The officer, identified in court and police papers as J.W. Patrick and J. Patrick, declined to comment through the Fairfax Fraternal Order of Police. Brad Carruthers, president of the FOP, declined to comment, citing the ongoing investigation. The officer remains on duty, police said.

The officer approached Omeish’s blue hatchback on Gallows Road shortly after 8 p.m. March 5. The officer told Omeish she did not stop before turning right, recalled Omeish, a legal fellow at a human rights law firm and substitute teacher.

The school board candidate contested the accuracy of the officer’s claim and continued to ask about her options as the officer asked her to produce her license. Omeish said the officer pulled out pepper spray, holding it to her face, and ordered her out of the car.

In a police report, the officer said he asked for Omeish’s license and explained multiple times why he stopped her. He then told her she could provide her license or step out of the car, to which she replied, “I don’t want to step out,” according to the report.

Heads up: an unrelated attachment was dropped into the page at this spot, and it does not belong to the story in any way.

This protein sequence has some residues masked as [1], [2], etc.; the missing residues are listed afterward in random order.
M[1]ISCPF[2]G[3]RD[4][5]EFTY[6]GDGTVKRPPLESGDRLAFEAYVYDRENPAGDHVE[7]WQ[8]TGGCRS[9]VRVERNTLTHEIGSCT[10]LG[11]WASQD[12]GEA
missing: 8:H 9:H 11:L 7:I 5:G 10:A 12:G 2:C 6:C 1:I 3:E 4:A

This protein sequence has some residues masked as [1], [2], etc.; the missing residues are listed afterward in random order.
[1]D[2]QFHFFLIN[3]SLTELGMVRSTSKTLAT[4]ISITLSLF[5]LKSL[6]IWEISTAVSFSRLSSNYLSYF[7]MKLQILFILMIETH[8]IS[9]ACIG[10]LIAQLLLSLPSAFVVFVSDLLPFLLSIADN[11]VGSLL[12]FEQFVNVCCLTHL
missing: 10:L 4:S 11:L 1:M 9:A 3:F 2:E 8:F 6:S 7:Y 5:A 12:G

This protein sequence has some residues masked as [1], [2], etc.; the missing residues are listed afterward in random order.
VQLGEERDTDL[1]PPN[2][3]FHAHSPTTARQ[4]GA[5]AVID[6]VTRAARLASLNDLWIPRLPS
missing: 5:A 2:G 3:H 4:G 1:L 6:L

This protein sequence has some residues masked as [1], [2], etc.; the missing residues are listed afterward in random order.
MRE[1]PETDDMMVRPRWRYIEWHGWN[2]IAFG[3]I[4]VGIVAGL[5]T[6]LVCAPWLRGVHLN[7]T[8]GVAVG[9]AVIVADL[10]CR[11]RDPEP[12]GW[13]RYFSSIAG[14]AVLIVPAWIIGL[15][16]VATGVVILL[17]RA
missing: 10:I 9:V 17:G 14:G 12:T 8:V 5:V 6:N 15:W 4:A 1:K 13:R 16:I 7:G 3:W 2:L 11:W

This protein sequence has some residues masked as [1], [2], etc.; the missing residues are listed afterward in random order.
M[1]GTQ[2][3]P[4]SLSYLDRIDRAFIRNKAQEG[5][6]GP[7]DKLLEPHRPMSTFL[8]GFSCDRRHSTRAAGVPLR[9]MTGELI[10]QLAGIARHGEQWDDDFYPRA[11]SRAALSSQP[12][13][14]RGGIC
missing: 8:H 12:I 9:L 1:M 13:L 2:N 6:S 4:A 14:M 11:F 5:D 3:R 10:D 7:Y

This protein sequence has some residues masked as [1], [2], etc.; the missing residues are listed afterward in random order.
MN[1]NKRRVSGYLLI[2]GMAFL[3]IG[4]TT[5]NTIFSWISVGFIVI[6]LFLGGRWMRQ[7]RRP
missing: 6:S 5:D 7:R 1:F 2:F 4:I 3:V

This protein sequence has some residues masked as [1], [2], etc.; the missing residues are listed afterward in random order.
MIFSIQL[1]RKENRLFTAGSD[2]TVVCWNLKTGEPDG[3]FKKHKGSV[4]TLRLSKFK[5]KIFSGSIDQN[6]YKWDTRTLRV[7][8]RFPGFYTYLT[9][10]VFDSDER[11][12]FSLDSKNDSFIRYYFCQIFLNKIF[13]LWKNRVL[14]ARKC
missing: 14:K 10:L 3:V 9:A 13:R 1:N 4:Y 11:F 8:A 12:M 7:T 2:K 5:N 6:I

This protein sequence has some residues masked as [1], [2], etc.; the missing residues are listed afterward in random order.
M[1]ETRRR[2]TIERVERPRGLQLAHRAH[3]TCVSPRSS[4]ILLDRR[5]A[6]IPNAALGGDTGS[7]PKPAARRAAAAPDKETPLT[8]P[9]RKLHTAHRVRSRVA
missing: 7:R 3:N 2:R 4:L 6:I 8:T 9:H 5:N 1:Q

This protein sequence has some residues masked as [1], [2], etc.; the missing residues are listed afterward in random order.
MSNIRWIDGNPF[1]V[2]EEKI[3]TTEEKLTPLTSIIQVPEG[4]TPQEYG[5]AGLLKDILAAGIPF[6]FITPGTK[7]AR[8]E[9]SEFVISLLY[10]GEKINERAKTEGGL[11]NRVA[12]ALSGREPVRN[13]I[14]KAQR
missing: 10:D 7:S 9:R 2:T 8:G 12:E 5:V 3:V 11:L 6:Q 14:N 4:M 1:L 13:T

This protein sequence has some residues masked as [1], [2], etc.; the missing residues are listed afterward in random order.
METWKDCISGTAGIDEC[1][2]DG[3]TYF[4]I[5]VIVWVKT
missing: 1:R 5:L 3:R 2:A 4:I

The officer said he opened the driver-side door, telling Omeish multiple times she could get out of the car or he would remove her. According to the police officer’s account, Omeish “braced her left foot against the door frame to prevent removal. . . . She tried to get out of my grip by using her right hand to grab her left hand and pull.”

“She kept saying, ‘I’ll give you my license,’ while resisting and not obeying commands,” the report states.

Omeish disputed the officer’s account and said she never tried to pull her hand away.

She said she told the officer she would give him her license and was pepper-sprayed shortly after.

The school board candidate recorded part of the encounter on her cellphone and allowed a Post reporter to view it. In the video, she repeatedly tells the officer she would provide her license, while the officer demands she step out of the car.

In the recording, the 24-year-old insists she did not do anything and is heard sobbing after being pepper-sprayed.